- 'We obviously having played one were quite happy to play one but for some reason it wasn't thought appropriate. Certainly not something that came from our camp.'
New Zealand coach Mike Hesson on Tuesday revealed that there were discussions on a proposed pink ball day-night Test match against India but didn't specify as to why it didn't work out.
"Look, I think there's no doubt that the Pink ball Test was discussed. We obviously having played one were quite happy to play one but for some reason it wasn't thought appropriate. Certainly not something that came from our camp," said Hesson, hinting that the Board of Control for Cricket in India were not in favour of the pink ball match.
The BCCI is still in its experimental phase at the moment with the inaugural Day-Night Duleep Trophy coming to an end on Wednesday. The Indian Cricket Board had already stated in July that it could not go ahead with the plan without testing the waters in the Duleep Trophy.
"The BCCI always maintained that it will organise a day-night Test after experimenting in Duleep Trophy. You can't go ahead with a big game like that without testing the conditions, without getting feedback from all stakeholders, including the players," BCCI joint-secretary Amitabh Choudhary had said.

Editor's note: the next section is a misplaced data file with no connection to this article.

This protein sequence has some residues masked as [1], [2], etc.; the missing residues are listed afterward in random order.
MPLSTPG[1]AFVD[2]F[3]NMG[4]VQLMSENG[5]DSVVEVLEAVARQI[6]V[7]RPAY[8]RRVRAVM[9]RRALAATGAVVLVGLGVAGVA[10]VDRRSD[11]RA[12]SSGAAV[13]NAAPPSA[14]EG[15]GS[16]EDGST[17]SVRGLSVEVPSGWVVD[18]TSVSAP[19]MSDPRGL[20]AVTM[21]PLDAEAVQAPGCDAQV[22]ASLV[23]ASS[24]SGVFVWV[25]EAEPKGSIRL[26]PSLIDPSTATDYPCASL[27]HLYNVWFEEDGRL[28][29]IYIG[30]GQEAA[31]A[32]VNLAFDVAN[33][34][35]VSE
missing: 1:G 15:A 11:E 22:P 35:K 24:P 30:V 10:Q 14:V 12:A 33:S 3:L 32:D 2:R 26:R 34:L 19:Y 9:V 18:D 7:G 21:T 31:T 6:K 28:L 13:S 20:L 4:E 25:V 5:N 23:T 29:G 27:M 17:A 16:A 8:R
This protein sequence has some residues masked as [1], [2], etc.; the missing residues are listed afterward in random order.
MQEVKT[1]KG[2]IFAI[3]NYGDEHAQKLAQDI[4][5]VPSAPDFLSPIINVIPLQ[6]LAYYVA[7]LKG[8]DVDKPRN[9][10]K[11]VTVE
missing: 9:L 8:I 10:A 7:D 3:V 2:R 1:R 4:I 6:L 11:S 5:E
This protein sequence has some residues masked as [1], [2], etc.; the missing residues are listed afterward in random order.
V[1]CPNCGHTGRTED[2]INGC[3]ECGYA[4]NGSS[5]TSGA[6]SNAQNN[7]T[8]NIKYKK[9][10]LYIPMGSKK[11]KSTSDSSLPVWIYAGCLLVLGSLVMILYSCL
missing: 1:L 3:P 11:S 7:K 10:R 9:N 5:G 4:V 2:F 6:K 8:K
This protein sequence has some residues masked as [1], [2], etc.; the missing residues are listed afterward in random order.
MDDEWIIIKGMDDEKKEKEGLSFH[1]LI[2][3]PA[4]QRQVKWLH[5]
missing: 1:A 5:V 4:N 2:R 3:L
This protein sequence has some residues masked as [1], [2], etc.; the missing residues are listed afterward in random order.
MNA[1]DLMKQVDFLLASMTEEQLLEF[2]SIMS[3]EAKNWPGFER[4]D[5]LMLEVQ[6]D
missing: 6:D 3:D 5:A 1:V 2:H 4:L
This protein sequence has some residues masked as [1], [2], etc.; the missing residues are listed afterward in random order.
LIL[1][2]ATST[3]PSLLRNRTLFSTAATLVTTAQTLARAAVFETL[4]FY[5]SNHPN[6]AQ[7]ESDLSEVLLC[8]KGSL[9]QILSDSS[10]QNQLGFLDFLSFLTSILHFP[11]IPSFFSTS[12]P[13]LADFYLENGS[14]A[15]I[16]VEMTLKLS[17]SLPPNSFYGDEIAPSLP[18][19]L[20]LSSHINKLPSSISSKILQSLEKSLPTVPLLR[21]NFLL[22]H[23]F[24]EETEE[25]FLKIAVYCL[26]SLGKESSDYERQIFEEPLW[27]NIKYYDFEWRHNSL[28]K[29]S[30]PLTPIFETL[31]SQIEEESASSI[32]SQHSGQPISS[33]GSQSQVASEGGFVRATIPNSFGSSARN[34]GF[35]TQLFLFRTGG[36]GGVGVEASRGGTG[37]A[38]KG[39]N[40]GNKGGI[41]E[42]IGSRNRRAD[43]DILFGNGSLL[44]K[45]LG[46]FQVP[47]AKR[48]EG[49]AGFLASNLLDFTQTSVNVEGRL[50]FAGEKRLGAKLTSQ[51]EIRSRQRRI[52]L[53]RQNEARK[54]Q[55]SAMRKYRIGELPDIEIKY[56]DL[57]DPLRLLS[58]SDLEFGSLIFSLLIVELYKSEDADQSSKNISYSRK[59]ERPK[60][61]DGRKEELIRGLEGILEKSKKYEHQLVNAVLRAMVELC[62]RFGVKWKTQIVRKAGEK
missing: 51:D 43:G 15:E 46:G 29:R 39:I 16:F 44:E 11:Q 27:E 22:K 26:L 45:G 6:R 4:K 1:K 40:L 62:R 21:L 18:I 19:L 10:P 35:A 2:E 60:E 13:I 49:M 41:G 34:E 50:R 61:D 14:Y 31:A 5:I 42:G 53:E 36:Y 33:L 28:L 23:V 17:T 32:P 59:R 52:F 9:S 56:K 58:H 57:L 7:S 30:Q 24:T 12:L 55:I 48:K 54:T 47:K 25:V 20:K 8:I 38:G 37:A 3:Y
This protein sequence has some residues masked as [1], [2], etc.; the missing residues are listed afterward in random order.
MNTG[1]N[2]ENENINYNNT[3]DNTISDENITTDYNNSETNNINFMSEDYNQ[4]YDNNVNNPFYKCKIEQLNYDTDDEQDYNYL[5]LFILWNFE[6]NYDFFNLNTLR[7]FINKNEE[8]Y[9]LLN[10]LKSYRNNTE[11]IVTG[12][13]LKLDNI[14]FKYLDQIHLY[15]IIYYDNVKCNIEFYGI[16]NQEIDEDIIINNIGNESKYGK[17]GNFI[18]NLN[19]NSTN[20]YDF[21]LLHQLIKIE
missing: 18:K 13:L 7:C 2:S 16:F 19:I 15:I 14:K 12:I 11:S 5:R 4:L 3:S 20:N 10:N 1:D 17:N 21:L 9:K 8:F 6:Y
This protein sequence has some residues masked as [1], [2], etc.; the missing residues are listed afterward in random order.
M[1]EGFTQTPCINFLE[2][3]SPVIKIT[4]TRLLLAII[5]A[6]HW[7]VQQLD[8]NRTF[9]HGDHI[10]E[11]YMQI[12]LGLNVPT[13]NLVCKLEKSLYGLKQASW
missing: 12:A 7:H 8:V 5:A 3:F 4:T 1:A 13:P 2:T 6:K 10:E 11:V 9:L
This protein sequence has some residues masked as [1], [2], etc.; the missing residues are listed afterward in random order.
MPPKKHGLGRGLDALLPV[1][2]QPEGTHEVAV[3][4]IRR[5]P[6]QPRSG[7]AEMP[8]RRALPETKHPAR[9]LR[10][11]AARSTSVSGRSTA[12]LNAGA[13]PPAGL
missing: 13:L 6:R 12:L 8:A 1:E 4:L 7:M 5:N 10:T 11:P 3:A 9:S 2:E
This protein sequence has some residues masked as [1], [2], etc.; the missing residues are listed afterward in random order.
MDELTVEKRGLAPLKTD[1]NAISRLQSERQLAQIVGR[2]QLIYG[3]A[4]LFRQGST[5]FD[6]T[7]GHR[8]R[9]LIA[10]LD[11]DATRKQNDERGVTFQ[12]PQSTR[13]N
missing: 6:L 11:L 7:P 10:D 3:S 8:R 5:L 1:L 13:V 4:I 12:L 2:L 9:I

BCCI president Anurag Thakur had said in April that India and New Zealand would play a day-night Test in the three-match series in September-October. However, all the matches were changed to day affairs.
With the proposed two-tier Test format being shelved, there is a debate in cricketing fraternity about whether the bilateral series is losing context.
Hesson, however, feels that one needs to find the context for their own good.
"We have been operating in the same system for some time. Every series is a new challenge. We take every series seriously. As a cricketer, you do face this challenge. Every cricket player wants to play a format that has context, every series you play needs to mean something," said the Black Caps coach.
Hesson is also happy with the working relationship that he shares with skipper Kane Williamson, who he believes has seamlessly fitted into the big shoes of the talismanic Brendon McCullum.
"Seamless, I think that's the way we would like it to operate. Kane had captained 36 games before he took over full-time. Even when Brendon was captain, Kane came in during tours (as stop gap leader) and it was a seamless change.
"I believe the key to captain-coach relationship is using each others' strengths. Brendon was more high profile while Kane likes to take his own time and take a slightly back seat."